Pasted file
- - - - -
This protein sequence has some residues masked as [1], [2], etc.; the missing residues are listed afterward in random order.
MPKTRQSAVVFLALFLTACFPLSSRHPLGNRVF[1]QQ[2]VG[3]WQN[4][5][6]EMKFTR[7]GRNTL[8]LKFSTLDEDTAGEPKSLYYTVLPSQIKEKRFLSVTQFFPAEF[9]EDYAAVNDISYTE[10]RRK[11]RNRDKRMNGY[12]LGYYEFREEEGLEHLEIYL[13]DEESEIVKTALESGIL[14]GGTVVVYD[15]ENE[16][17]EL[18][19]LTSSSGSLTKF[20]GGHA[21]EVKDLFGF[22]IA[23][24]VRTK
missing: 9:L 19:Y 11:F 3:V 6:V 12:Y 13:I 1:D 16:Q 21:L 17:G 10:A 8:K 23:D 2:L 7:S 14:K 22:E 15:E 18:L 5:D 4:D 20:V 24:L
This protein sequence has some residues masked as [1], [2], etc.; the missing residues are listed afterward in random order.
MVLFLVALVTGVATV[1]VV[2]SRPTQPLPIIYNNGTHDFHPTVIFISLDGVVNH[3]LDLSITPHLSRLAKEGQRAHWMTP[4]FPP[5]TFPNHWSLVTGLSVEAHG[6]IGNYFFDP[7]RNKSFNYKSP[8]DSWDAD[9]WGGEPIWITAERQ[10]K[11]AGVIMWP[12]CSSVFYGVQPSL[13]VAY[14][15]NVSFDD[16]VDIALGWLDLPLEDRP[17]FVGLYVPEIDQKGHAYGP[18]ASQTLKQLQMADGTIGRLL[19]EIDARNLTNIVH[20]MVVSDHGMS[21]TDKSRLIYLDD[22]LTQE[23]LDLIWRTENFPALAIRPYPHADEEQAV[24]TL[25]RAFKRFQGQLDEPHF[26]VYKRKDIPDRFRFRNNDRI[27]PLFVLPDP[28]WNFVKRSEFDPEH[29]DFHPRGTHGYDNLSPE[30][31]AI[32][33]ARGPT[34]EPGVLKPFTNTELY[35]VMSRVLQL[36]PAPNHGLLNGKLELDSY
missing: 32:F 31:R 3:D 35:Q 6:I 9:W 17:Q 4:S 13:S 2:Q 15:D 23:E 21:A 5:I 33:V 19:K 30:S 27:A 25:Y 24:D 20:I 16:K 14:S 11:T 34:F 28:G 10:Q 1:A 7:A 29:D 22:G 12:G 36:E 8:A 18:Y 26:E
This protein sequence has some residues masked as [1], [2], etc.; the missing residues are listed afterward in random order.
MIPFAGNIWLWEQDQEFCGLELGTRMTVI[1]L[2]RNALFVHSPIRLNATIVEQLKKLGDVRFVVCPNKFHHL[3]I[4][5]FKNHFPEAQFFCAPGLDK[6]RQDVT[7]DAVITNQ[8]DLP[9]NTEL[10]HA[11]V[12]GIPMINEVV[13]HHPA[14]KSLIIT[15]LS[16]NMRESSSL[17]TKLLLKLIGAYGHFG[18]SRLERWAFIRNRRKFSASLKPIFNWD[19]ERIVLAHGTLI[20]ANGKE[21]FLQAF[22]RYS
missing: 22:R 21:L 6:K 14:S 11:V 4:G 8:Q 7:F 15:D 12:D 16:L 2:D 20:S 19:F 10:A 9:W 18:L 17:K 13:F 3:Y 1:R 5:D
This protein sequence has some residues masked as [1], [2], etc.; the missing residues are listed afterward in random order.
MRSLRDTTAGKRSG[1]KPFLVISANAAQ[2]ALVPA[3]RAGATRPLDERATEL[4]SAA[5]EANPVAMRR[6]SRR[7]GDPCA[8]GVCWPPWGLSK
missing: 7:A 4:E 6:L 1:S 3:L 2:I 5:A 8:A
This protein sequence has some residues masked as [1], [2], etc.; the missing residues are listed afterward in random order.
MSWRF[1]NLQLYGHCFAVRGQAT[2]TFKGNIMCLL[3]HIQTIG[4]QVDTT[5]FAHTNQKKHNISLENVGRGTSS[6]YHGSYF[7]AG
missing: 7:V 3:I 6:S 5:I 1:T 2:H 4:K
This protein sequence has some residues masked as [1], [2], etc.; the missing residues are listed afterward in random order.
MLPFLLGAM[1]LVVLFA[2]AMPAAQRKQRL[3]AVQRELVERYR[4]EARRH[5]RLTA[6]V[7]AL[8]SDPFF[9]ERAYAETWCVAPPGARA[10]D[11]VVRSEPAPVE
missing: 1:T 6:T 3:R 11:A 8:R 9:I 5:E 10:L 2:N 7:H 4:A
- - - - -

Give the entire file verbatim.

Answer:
This protein sequence has some residues masked as [1], [2], etc.; the missing residues are listed afterward in random order.
MPKTRQSAVVFLALFLTACFPLSSRHPLGNRVF[1]QQ[2]VG[3]WQN[4][5][6]EMKFTR[7]GRNTL[8]LKFSTLDEDTAGEPKSLYYTVLPSQIKEKRFLSVTQFFPAEF[9]EDYAAVNDISYTE[10]RRK[11]RNRDKRMNGY[12]LGYYEFREEEGLEHLEIYL[13]DEESEIVKTALESGIL[14]GGTVVVYD[15]ENE[16][17]EL[18][19]LTSSSGSLTKF[20]GGHA[21]EVKDLFGF[22]IA[23][24]VRTK
missing: 9:L 19:Y 11:F 3:V 6:V 12:Y 13:I 1:D 16:Q 21:L 17:G 10:A 8:K 23:D 2:L 7:S 14:K 22:E 15:E 18:L 5:D 4:D 20:V 24:L
This protein sequence has some residues masked as [1], [2], etc.; the missing residues are listed afterward in random order.
MVLFLVALVTGVATV[1]VV[2]SRPTQPLPIIYNNGTHDFHPTVIFISLDGVVNH[3]LDLSITPHLSRLAKEGQRAHWMTP[4]FPP[5]TFPNHWSLVTGLSVEAHG[6]IGNYFFDP[7]RNKSFNYKSP[8]DSWDAD[9]WGGEPIWITAERQ[10]K[11]AGVIMWP[12]CSSVFYGVQPSL[13]VAY[14][15]NVSFDD[16]VDIALGWLDLPLEDRP[17]FVGLYVPEIDQKGHAYGP[18]ASQTLKQLQMADGTIGRLL[19]EIDARNLTNIVH[20]MVVSDHGMS[21]TDKSRLIYLDD[22]LTQE[23]LDLIWRTENFPALAIRPYPHADEEQAV[24]TL[25]RAFKRFQGQLDEPHF[26]VYKRKDIPDRFRFRNNDRI[27]PLFVLPDP[28]WNFVKRSEFDPEH[29]DFHPRGTHGYDNLSPE[30][31]AI[32][33]ARGPT[34]EPGVLKPFTNTELY[35]VMSRVLQL[36]PAPNHGLLNGKLELDSY
missing: 32:F 31:R 3:D 35:Q 6:I 9:W 17:Q 4:S 13:S 2:Q 15:D 23:E 21:A 5:I 33:V 19:K 30:S 27:A 25:Y 24:D 20:I 16:K 14:S 11:T 34:F 28:G 10:Q 1:A 7:A 29:D 22:G 12:G 36:E 8:A 18:Y 26:E
This protein sequence has some residues masked as [1], [2], etc.; the missing residues are listed afterward in random order.
MIPFAGNIWLWEQDQEFCGLELGTRMTVI[1]L[2]RNALFVHSPIRLNATIVEQLKKLGDVRFVVCPNKFHHL[3]I[4][5]FKNHFPEAQFFCAPGLDK[6]RQDVT[7]DAVITNQ[8]DLP[9]NTEL[10]HA[11]V[12]GIPMINEVV[13]HHPA[14]KSLIIT[15]LS[16]NMRESSSL[17]TKLLLKLIGAYGHFG[18]SRLERWAFIRNRRKFSASLKPIFNWD[19]ERIVLAHGTLI[20]ANGKE[21]FLQAF[22]RYS
missing: 22:R 21:L 6:K 14:S 11:V 4:G 8:Q 7:F 15:D 12:D 16:L 2:D 20:S 19:F 10:A 9:W 18:L 17:K 13:F 3:Y 1:R 5:D
This protein sequence has some residues masked as [1], [2], etc.; the missing residues are listed afterward in random order.
MRSLRDTTAGKRSG[1]KPFLVISANAAQ[2]ALVPA[3]RAGATRPLDERATEL[4]SAA[5]EANPVAMRR[6]SRR[7]GDPCA[8]GVCWPPWGLSK
missing: 7:A 4:E 6:L 1:S 3:L 2:I 5:A 8:A
This protein sequence has some residues masked as [1], [2], etc.; the missing residues are listed afterward in random order.
MSWRF[1]NLQLYGHCFAVRGQAT[2]TFKGNIMCLL[3]HIQTIG[4]QVDTT[5]FAHTNQKKHNISLENVGRGTSS[6]YHGSYF[7]AG
missing: 7:V 3:I 6:S 5:I 1:T 2:H 4:K
This protein sequence has some residues masked as [1], [2], etc.; the missing residues are listed afterward in random order.
MLPFLLGAM[1]LVVLFA[2]AMPAAQRKQRL[3]AVQRELVERYR[4]EARRH[5]RLTA[6]V[7]AL[8]SDPFF[9]ERAYAETWCVAPPGARA[10]D[11]VVRSEPAPVE
missing: 1:T 6:T 3:R 11:A 8:R 9:I 5:E 10:L 2:N 7:H 4:A